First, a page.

Nov 2 (Reuters) – The U.S. Capitol Police said on Wednesday it would conduct an internal review after its officers failed to notice surveillance camera images of an intruder breaking into the San Francisco home of House Speaker Nancy Pelosi.
That intruder, identified by police as David Wayne DePape, is accused of hitting Paul Pelosi, the speaker’s 82-year-old husband, with a hammer on Friday, leaving him hospitalized with a skull fracture and injuries to his hand and arm.
“The Department has begun an internal security review and will be gathering input and questions from our Congressional stakeholders,” the U.S. Capitol Police said in a statement.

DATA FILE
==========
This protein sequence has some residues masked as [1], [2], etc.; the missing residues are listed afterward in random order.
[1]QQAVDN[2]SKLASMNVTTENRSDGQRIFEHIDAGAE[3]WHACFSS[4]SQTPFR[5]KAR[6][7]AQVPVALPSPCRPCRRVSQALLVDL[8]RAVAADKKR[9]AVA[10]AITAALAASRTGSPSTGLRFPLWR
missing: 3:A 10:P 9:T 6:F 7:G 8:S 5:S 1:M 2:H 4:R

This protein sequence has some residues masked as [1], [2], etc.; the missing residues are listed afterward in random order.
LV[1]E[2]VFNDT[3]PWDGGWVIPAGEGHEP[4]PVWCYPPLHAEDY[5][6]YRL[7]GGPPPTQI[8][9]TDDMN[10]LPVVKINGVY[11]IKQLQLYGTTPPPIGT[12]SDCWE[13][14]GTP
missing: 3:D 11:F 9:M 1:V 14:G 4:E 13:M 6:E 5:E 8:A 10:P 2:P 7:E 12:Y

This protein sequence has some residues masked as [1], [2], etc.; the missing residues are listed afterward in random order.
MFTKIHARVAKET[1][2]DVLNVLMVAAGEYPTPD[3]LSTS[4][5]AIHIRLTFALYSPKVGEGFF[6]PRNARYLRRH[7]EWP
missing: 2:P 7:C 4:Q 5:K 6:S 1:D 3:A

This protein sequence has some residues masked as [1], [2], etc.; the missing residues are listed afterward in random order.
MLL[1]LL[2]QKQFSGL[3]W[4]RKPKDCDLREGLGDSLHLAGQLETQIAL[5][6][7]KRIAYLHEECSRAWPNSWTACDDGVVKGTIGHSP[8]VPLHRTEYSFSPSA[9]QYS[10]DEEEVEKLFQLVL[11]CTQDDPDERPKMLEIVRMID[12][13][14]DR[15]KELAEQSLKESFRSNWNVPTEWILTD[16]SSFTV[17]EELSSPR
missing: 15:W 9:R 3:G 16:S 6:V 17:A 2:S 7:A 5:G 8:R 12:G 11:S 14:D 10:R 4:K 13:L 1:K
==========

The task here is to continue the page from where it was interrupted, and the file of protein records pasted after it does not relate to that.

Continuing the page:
The Capitol Police said it has cameras trained on the Pelosi home in San Francisco but that those images were not actively monitored on the night of the attack because the speaker was in Washington at the time.
“The Command Center personnel noticed the police activity on the screen and used the feeds to monitor the response and assist investigators,” Capitol Police said in the statement.
DePape, 42, on Tuesday pleaded not guilty to state charges of attempted murder, assault with a deadly weapon, burglary, elder abuse, false imprisonment and threatening a public official. He was ordered held without bond.
Federal prosecutors have charged DePape separately with assault and attempted kidnapping charges punishable by up to 50 years in prison. He was yet to be scheduled for a court appearance in the federal case.
Reporting by Dan Whitcomb;
Editing by Sandra Maler
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